The Constitutional and Statutory Framework Organizing the Office of the United States Attorney

JurisdictionUnited States,Federal
CitationVol. 31 No. 02
Publication year2007

UNIVERSITY OF PUGET SOUND LAW REVIEWVolume 31, No. 2WINTER 2008

PUBLIC POLICY FORUM: U.S. ATTORNEYS: ROLES AND RESPONSIBILITIES INTRODUCTION

The Constitutional and Statutory Framework Organizing the Office of the United States Attorney

Christian M. Halliburton(fn*)

After decades if not centuries of relative stability, the operation and Office of the United States Attorney was thrown into deep political turmoil in 2006. What had long been considered a position defined by its independence, integrity, and commitment to principles of law, was suddenly being subject to largely covert partisan pressures and increasingly aggressive centralized management by the Department of Justice. The American public, and many of the U.S. Attorneys themselves, remained largely unaware of these backstage manipulations until the press announced the mass exodus of nine highly esteemed U.S. Attorneys from around the country, each of whom may have lost their job because of the perceived threat they individually and collectively posed to the Bush Administration's political hegemony and socio-legal agenda.

The termination of these high-performing U.S. Attorneys, together with a number of forced resignations occurring during the same period of time, has provoked substantial criticism and close scrutiny of the people who brought about these terminations and of the reasons for their actions. Indeed, given the constitutional, statutory, and historical basis of the Office of the United States Attorney, both the policies and practices of the current White House administration and the Department of Justice have been called into serious question, and answers have not been readily forthcoming.

This shameful spectacle (which former Attorney General Alberto Gonzalez flippantly referred to as nothing more than "an overblown personnel matter"(fn1)) played itself out in the national news, and was characterized by ineffectual congressional inquiries, less-than-credible finger-pointing by current and former Administration officials, and the most remarkable loss of communal short term memory since the Iran-Contra debacle. Yet this is not simply an instance of the government circus run amok; it also represents a tremendous challenge to the pursuit of social justice. By ignoring the founding principles of political equality and faithful service of the rule of law, many actors in this political drama have willingly compromised the system of rules and procedures originally adopted to protect against the arbitrary abuse of government power.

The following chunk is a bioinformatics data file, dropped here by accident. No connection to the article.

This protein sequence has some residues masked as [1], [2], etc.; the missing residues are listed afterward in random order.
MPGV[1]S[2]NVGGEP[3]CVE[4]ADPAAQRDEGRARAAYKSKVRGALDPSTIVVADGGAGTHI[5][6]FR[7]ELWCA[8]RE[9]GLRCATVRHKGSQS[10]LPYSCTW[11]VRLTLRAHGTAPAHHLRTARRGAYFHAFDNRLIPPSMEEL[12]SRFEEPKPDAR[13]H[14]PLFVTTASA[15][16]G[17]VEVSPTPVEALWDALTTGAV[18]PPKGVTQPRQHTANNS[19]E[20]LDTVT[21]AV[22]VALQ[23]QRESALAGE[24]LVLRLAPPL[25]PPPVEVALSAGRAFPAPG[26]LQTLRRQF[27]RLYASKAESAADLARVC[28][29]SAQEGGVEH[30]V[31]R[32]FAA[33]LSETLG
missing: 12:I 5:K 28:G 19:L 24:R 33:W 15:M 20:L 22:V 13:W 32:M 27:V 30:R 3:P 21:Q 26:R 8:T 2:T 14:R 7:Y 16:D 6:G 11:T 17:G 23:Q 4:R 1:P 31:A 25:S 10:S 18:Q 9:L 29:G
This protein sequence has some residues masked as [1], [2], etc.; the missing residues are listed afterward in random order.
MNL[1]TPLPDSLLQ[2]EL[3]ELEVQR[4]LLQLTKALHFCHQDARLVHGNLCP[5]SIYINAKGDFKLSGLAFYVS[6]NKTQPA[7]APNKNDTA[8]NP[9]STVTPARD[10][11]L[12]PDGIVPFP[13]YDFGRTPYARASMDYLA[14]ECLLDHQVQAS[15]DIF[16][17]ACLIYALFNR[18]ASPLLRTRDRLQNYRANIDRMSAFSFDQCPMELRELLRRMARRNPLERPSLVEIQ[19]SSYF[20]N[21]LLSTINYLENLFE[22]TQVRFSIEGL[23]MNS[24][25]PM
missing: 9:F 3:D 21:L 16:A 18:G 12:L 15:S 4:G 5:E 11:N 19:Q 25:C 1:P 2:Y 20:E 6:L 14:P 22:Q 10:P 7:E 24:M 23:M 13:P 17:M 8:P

The delicate balance anticipated by that system is reflected in the constitutional and statutory framework organizing the Office of the United States Attorney. Most saliently, the Constitution provides that "[The President] shall nominate, and by and with the Advice and Consent of the Senate, shall appoint Ambassadors, other public Ministers and Consuls, Judges of the Supreme Court, and all other Officers of the United States, whose appointments ... shall be established by law."(fn2) While the United States Attorney is one of those officers "whose appointments shall be established by law,"(fn3) it is also the case that the Office is essential to the Executive's obligation to "take Care that the Laws be faithfully executed."(fn4) In general, presidential power to appoint ambassadors and officers of the United States, including U.S. Attorneys, is nearly plenary (assuming that the advice and consent of the Senate is obtained), and is construed as being essential to the discharge of the Executive office. Although it is nowhere mentioned in the Constitution itself, the President's power of removal is inferred from the existence of the...

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